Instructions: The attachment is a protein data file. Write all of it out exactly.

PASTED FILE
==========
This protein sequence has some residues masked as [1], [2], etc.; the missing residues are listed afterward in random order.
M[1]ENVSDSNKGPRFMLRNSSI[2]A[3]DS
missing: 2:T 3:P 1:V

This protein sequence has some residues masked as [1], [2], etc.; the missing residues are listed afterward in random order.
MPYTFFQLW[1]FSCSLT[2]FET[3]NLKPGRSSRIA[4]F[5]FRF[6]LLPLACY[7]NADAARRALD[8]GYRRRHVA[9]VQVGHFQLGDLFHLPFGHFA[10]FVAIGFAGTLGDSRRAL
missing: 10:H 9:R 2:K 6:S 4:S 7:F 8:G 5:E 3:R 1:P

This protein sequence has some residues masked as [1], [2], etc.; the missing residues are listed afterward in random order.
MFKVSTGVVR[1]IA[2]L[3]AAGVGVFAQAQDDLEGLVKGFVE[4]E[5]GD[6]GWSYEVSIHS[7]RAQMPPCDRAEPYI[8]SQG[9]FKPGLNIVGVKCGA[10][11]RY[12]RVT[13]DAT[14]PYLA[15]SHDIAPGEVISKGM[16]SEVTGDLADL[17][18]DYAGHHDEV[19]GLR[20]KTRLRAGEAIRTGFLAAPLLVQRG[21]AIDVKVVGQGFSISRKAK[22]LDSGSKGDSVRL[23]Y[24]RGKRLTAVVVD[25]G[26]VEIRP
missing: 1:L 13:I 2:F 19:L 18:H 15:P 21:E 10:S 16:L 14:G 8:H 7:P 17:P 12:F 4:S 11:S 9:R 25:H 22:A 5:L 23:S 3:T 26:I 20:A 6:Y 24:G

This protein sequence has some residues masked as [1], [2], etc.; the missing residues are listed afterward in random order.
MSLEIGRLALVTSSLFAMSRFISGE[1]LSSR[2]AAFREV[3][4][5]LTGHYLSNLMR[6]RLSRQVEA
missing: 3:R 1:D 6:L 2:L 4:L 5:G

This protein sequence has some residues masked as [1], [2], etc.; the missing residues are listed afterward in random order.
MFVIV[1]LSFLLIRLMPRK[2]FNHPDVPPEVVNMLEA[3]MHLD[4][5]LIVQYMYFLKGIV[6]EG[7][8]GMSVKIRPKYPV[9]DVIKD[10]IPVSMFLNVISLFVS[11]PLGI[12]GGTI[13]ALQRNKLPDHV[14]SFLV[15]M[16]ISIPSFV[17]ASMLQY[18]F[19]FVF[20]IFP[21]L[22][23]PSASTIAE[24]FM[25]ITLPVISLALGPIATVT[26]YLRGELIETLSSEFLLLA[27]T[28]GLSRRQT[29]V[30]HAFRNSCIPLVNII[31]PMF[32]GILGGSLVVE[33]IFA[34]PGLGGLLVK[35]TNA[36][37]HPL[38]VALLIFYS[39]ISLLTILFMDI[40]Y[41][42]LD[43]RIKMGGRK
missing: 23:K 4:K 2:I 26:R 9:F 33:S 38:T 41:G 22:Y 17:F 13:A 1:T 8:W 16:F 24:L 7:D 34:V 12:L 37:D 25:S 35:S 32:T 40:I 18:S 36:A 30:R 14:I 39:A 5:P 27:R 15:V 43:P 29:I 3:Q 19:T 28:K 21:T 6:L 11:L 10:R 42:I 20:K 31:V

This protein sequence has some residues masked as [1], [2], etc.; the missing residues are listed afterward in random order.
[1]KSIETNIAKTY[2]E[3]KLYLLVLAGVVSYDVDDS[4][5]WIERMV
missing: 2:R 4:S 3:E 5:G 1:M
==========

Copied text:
This protein sequence has some residues masked as [1], [2], etc.; the missing residues are listed afterward in random order.
M[1]ENVSDSNKGPRFMLRNSSI[2]A[3]DS
missing: 2:T 3:P 1:V

This protein sequence has some residues masked as [1], [2], etc.; the missing residues are listed afterward in random order.
MPYTFFQLW[1]FSCSLT[2]FET[3]NLKPGRSSRIA[4]F[5]FRF[6]LLPLACY[7]NADAARRALD[8]GYRRRHVA[9]VQVGHFQLGDLFHLPFGHFA[10]FVAIGFAGTLGDSRRAL
missing: 10:H 9:R 2:K 6:S 4:S 7:F 8:G 5:E 3:R 1:P

This protein sequence has some residues masked as [1], [2], etc.; the missing residues are listed afterward in random order.
MFKVSTGVVR[1]IA[2]L[3]AAGVGVFAQAQDDLEGLVKGFVE[4]E[5]GD[6]GWSYEVSIHS[7]RAQMPPCDRAEPYI[8]SQG[9]FKPGLNIVGVKCGA[10][11]RY[12]RVT[13]DAT[14]PYLA[15]SHDIAPGEVISKGM[16]SEVTGDLADL[17][18]DYAGHHDEV[19]GLR[20]KTRLRAGEAIRTGFLAAPLLVQRG[21]AIDVKVVGQGFSISRKAK[22]LDSGSKGDSVRL[23]Y[24]RGKRLTAVVVD[25]G[26]VEIRP
missing: 1:L 13:I 2:F 19:L 18:H 15:P 21:E 10:S 16:L 14:G 8:H 7:P 17:P 12:F 4:S 11:S 9:R 25:H 22:A 5:L 23:S 3:T 26:I 20:A 6:Y 24:G

This protein sequence has some residues masked as [1], [2], etc.; the missing residues are listed afterward in random order.
MSLEIGRLALVTSSLFAMSRFISGE[1]LSSR[2]AAFREV[3][4][5]LTGHYLSNLMR[6]RLSRQVEA
missing: 3:R 1:D 6:L 2:L 4:L 5:G

This protein sequence has some residues masked as [1], [2], etc.; the missing residues are listed afterward in random order.
MFVIV[1]LSFLLIRLMPRK[2]FNHPDVPPEVVNMLEA[3]MHLD[4][5]LIVQYMYFLKGIV[6]EG[7][8]GMSVKIRPKYPV[9]DVIKD[10]IPVSMFLNVISLFVS[11]PLGI[12]GGTI[13]ALQRNKLPDHV[14]SFLV[15]M[16]ISIPSFV[17]ASMLQY[18]F[19]FVF[20]IFP[21]L[22][23]PSASTIAE[24]FM[25]ITLPVISLALGPIATVT[26]YLRGELIETLSSEFLLLA[27]T[28]GLSRRQT[29]V[30]HAFRNSCIPLVNII[31]PMF[32]GILGGSLVVE[33]IFA[34]PGLGGLLVK[35]TNA[36][37]HPL[38]VALLIFYS[39]ISLLTILFMDI[40]Y[41][42]LD[43]RIKMGGRK
missing: 23:K 4:K 2:I 26:R 9:F 33:S 38:T 41:G 22:Y 17:F 13:A 1:T 8:W 16:F 24:L 7:D 34:V 12:L 37:D 25:S 35:S 32:T 40:I 18:S 36:A 30:R 14:I 39:A 5:P 27:R 15:V 43:P 29:I 3:Q 19:T 28:K 21:T 6:L 11:L 10:R 42:I 20:K 31:V

This protein sequence has some residues masked as [1], [2], etc.; the missing residues are listed afterward in random order.
[1]KSIETNIAKTY[2]E[3]KLYLLVLAGVVSYDVDDS[4][5]WIERMV
missing: 2:R 4:S 3:E 5:G 1:M